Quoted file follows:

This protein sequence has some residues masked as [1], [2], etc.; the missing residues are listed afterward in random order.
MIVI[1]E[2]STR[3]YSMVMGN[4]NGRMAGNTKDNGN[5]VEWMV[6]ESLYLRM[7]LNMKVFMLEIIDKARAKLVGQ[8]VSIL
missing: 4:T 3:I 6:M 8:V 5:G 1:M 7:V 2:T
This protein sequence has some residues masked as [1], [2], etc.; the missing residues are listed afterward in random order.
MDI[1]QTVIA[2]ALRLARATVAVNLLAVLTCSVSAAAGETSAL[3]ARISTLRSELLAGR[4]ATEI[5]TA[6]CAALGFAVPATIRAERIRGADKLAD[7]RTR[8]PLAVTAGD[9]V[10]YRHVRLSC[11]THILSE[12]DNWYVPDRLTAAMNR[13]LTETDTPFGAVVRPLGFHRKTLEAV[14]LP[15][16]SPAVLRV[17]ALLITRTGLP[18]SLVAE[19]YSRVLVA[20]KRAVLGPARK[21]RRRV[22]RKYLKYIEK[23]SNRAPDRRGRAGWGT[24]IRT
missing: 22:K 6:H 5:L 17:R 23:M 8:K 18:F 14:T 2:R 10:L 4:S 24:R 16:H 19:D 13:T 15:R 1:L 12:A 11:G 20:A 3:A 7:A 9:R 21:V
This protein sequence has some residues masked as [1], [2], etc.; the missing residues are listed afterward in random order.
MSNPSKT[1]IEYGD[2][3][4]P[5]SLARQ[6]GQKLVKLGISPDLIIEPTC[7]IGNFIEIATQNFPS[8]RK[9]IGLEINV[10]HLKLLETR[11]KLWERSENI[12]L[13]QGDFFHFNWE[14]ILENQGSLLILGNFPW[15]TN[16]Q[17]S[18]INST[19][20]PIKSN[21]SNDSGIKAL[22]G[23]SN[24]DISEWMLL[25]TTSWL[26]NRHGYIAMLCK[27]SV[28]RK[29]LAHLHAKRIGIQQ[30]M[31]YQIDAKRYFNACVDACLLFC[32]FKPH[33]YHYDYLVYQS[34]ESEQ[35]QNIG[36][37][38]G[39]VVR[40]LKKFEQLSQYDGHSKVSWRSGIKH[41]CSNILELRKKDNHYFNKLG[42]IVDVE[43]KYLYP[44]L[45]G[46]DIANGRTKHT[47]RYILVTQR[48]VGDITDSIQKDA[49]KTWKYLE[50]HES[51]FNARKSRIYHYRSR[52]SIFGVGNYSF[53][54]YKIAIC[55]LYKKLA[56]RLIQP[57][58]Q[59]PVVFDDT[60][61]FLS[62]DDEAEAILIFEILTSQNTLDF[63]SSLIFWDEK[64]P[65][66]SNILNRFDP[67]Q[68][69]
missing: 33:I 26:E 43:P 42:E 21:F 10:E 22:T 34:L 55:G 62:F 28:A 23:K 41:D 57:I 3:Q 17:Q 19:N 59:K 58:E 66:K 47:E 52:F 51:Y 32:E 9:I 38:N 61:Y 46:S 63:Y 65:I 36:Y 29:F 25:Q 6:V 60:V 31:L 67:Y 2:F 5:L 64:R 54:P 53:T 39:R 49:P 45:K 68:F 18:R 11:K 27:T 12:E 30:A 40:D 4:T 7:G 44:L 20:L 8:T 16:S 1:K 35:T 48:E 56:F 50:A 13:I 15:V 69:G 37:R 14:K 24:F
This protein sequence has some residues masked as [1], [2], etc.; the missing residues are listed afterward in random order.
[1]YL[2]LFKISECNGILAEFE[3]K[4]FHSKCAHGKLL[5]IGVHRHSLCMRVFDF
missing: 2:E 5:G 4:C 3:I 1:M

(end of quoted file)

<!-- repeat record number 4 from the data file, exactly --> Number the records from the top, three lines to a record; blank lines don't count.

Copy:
This protein sequence has some residues masked as [1], [2], etc.; the missing residues are listed afterward in random order.
[1]YL[2]LFKISECNGILAEFE[3]K[4]FHSKCAHGKLL[5]IGVHRHSLCMRVFDF
missing: 2:E 5:G 4:C 3:I 1:M